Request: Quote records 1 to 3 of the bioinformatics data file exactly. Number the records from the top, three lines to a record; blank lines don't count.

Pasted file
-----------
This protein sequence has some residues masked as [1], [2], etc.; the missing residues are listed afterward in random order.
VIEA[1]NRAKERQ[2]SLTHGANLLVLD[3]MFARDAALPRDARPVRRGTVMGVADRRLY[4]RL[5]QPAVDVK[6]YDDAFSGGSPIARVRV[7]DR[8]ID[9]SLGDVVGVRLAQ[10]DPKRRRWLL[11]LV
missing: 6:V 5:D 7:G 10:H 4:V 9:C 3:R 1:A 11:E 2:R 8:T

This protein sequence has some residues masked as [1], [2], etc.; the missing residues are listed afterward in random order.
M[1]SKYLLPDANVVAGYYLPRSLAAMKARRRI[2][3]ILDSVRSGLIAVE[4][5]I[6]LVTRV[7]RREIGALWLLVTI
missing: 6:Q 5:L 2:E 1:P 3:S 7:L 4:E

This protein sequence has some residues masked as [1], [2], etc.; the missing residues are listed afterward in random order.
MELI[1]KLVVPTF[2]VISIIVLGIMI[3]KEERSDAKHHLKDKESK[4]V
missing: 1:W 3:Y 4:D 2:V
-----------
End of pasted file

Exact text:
This protein sequence has some residues masked as [1], [2], etc.; the missing residues are listed afterward in random order.
VIEA[1]NRAKERQ[2]SLTHGANLLVLD[3]MFARDAALPRDARPVRRGTVMGVADRRLY[4]RL[5]QPAVDVK[6]YDDAFSGGSPIARVRV[7]DR[8]ID[9]SLGDVVGVRLAQ[10]DPKRRRWLL[11]LV
missing: 6:V 5:D 7:G 10:H 4:V 9:C 3:R 1:A 11:E 2:R 8:T

This protein sequence has some residues masked as [1], [2], etc.; the missing residues are listed afterward in random order.
M[1]SKYLLPDANVVAGYYLPRSLAAMKARRRI[2][3]ILDSVRSGLIAVE[4][5]I[6]LVTRV[7]RREIGALWLLVTI
missing: 6:Q 5:L 2:E 1:P 3:S 7:L 4:E

This protein sequence has some residues masked as [1], [2], etc.; the missing residues are listed afterward in random order.
MELI[1]KLVVPTF[2]VISIIVLGIMI[3]KEERSDAKHHLKDKESK[4]V
missing: 1:W 3:Y 4:D 2:V